When the world turned upside down overnight with the pandemic quarantine most companies found their remote access solutions were running at full capacity yet usability was not there. My first office VPN solution was PCAnywhere over a dial up modem, when I compiled the PPTP patch into my RedHat kernel and connected via cable modem 300kbs felt like a rocket. This memory lane visit shows remote access is old and so is the security guidance around it. It has been well entrenched in the remote access policies of many companies that while connected to the organization’s VPN all traffic from the remote computer needs to be contained within that encrypted tunnel. This of course includes all traffic to the internet because the common believe was the company needs to monitor what it’s people are doing when connected to the internet.

Back in 2000 something, when most company services were internal and internet access was not even granted to every worker, avoiding split tunneling made sense. That road warrior connection from the hotel room should not be exposing the internal corporate network in anyway. Fast forward to SaaS based email and CRM being the norm, the mass migration to home offices meant most companies suddenly found themselves burning double the bandwidth overnight. Once to bring the worker in, then direct their request out to Office 365 or SAP in the cloud, bring all that data back, then send it out once more to the home office. In addition the the double tax on the bandwidth, the requirement for monitoring the user activity isn’t being fully realized either because the traffic is encrypted from the worker’s desktop right to the SaaS service. The state of the art firewall knows it’s TLS traffic and the source IP is assigned to someone inside the company but that is about it. Conversely, the SaaS provider knows exactly who it is because they authenticated both the worker and are decrypting the TLS communications.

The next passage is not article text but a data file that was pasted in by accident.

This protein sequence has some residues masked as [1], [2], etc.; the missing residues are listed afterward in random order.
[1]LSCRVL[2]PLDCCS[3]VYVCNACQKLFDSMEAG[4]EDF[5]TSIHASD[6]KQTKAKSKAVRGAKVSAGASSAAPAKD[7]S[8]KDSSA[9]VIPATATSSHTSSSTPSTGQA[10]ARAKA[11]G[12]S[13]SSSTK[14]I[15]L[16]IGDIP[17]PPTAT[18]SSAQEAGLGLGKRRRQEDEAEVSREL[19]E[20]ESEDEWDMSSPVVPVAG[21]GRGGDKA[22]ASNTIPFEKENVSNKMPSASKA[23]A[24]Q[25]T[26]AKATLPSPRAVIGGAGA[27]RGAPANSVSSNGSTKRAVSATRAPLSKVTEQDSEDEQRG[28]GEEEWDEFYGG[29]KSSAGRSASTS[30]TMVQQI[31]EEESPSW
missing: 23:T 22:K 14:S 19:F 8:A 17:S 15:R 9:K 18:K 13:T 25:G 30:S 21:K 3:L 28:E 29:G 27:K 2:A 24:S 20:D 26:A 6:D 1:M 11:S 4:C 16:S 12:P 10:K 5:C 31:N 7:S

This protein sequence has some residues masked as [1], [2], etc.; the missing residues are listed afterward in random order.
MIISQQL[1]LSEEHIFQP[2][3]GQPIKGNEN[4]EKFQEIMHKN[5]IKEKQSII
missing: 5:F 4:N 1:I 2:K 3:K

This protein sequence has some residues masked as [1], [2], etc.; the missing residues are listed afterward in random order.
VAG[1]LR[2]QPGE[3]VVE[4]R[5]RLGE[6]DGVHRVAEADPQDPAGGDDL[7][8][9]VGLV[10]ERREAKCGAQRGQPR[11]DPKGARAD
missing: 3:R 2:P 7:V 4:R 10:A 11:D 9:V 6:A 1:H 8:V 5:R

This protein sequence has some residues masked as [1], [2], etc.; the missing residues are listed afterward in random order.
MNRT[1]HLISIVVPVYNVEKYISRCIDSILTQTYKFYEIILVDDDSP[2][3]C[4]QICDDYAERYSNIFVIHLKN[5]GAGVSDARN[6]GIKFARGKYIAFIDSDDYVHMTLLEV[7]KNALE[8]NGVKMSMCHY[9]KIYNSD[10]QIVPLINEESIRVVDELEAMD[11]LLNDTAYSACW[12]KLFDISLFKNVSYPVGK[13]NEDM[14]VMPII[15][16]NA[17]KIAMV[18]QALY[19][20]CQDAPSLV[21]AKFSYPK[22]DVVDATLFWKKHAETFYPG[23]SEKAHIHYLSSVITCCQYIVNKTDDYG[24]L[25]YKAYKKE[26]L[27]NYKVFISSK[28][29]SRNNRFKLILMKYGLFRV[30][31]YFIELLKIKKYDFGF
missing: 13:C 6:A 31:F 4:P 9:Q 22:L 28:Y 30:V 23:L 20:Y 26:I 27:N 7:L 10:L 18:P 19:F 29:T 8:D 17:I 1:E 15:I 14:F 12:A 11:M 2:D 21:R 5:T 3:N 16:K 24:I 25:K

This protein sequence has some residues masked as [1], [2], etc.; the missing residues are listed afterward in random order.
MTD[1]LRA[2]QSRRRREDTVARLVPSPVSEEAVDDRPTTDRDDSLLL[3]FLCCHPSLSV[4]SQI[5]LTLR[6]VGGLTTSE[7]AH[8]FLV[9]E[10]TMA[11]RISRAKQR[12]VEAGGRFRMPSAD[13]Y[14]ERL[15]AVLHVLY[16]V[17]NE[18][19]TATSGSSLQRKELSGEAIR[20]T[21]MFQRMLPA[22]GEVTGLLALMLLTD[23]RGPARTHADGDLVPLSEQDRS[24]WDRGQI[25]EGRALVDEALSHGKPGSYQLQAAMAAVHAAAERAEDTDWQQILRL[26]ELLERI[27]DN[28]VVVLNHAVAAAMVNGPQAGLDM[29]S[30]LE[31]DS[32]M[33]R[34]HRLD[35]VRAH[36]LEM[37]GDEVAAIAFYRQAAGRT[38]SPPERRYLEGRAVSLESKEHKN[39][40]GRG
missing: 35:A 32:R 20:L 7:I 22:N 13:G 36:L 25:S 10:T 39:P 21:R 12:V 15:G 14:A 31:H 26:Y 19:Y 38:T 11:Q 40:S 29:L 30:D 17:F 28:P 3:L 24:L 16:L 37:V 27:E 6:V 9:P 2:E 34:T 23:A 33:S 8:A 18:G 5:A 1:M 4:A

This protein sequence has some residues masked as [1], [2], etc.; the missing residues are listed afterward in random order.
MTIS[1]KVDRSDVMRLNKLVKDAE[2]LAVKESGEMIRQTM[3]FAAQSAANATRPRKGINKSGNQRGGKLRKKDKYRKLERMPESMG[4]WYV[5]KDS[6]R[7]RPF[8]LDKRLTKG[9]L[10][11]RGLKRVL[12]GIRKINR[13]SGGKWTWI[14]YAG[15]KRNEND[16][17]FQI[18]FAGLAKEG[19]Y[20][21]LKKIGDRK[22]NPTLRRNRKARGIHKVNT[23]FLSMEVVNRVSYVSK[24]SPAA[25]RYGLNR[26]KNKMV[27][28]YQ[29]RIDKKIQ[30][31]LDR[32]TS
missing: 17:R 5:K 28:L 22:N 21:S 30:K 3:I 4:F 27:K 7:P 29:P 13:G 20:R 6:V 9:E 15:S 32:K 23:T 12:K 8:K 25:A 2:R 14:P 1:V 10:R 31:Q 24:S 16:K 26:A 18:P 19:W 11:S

Those that clung tightly to a policy statement like “VPN connections shall not permit split tunneling”, likely found themselves trying to block high bandwidth content requests at perimeter firewalls. Those that realized a service like Office 365 is secured at the transport layer and the authentication layer, ( just like a VPN connection), may have found a policy change that permitted trusted connections to take the least expensive route allowed work to get done and the firewall whack-a-mole game never even got started.

If there is a call to action here, it would be review the policies that are in place and consider what threat or threats were intended to be mitigated? Does the current language make that abundantly clear to the reader five years from now dealing with a situation no one would have predicted?